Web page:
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[ig-zek-yuh-ter or for 1, ek-si-kyoo-ter] /ɪgˈzɛk yə tər or for 1, ˈɛk sɪˌkyu tər/
a person who executes, carries out, or performs some duty, job, assignment, artistic work, etc.
Law. a person named in a decedent's will to carry out the provisions of that will.
Origin of executor
1250-1300; Middle English executour < Latin execūtor, equivalent to execū(tus) (see execute) + -tor, -tor; replacing Middle English esecutor < Anglo-French essecutour < Latin, as above
Related forms
[ig-zek-yuh-tawr-ee-uh l, -tohr-] /ɪgˌzɛk yəˈtɔr i əl, -ˈtoʊr-/ (Show IPA),
executorship, noun
preexecutor, noun
subexecutor, noun
unexecutorial, adjective
Can be confused
executor, trustee, trusty. Unabridged
Based on the Random House Dictionary, © Random House, Inc. 2016.
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Examples from the Web for executor
Contemporary Examples
Historical Examples
  • His excellency's executor, Sir James Brooke, however, was indefatigable in his researches.

    The Absentee Maria Edgeworth
  • Enough has been said to show the likeness between our executor and the Roman heir.

    The Common Law Oliver Wendell Holmes, Jr.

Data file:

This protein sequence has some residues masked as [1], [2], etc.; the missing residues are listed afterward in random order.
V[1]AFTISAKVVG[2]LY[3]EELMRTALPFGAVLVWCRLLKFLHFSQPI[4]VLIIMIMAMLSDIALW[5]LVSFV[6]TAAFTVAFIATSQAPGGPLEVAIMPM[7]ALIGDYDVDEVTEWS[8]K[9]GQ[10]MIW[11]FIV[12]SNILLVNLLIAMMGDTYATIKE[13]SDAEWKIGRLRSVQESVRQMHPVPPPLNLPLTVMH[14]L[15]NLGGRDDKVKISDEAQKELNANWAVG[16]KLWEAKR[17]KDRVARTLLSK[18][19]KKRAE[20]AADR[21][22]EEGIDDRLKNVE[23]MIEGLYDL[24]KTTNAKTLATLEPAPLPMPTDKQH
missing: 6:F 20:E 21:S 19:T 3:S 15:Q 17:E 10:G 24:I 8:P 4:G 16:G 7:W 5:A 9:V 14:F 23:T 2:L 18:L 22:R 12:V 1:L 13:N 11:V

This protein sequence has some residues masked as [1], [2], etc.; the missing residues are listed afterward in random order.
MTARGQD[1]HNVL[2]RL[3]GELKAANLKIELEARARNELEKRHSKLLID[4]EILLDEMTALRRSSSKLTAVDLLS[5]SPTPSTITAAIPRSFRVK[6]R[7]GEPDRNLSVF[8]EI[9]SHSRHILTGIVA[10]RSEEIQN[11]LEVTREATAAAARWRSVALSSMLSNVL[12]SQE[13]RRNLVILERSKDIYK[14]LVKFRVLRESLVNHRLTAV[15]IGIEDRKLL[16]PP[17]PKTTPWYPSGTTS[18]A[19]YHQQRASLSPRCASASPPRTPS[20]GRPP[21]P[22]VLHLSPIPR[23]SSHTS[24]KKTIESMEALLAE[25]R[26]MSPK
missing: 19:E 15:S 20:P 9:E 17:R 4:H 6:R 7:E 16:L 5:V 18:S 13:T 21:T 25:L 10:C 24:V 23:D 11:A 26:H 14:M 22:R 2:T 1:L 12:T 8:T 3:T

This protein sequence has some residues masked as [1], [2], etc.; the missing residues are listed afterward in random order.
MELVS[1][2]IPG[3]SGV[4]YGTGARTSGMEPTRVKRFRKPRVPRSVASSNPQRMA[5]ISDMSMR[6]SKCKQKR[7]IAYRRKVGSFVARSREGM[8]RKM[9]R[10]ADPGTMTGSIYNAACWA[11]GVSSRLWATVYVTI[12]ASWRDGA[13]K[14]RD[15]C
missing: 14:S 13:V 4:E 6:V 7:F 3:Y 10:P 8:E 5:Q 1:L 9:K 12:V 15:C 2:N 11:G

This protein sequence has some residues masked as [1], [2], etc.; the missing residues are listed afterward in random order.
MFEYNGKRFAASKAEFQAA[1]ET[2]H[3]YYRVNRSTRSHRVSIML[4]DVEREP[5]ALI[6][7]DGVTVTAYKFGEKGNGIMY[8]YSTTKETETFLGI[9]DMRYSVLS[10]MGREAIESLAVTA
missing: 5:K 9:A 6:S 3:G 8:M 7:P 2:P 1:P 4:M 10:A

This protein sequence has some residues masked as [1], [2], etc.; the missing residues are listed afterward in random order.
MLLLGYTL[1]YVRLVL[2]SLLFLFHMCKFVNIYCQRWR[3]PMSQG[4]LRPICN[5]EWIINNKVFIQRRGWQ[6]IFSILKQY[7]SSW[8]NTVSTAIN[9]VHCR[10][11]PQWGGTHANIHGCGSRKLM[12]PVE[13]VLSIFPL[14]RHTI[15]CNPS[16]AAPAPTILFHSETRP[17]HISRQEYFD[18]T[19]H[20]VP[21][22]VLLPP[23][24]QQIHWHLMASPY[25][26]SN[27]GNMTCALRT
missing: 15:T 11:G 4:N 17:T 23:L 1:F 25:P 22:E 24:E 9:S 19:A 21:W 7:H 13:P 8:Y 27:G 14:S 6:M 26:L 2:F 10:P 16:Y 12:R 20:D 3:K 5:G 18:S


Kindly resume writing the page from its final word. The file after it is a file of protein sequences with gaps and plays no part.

• An executor has the power to vote the stock of his testator.

  • The executor took his place both for collection and payment.

    The Common Law Oliver Wendell Holmes, Jr.
  • As executor of his father, the funds settled on his wife had remained under his sole control, and they had entirely disappeared.

    Endymion Benjamin Disraeli
  • Johane, his wife, sole heir and executor, with reversion to John Holgrave.

    Shakespeare's Family Mrs. C. C. Stopes
  • The executor of the royal estate shall receive one hundred and fifty pesos per annum, without any ration.

  • He went on to tell her that he had made Mr. Saville his executor.

    Hopes and Fears Charlotte M. Yonge
  • I appoint as executor my nephew Nicholas Meiser, a wealthy brewer in the city of Dantzic.

British Dictionary definitions for executor


(law) a person appointed by a testator to carry out the wishes expressed in his will
a person who executes
Derived Forms
executorial, adjective
executorship, noun
Word Origin
C13: from Anglo-French executour, from Latin execūtor, from ex-1 + sequi follow
Collins English Dictionary - Complete & Unabridged 2012 Digital Edition
© William Collins Sons & Co. Ltd. 1979, 1986 © HarperCollins
Publishers 1998, 2000, 2003, 2005, 2006, 2007, 2009, 2012
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Word Origin and History for executor

late 13c., from Anglo-French executour, from Latin executorem/exsecutorem, agent noun from exsequi/exsequi (see execution). Fem. form executrix is attested from late 14c.

Online Etymology Dictionary, © 2010 Douglas Harper
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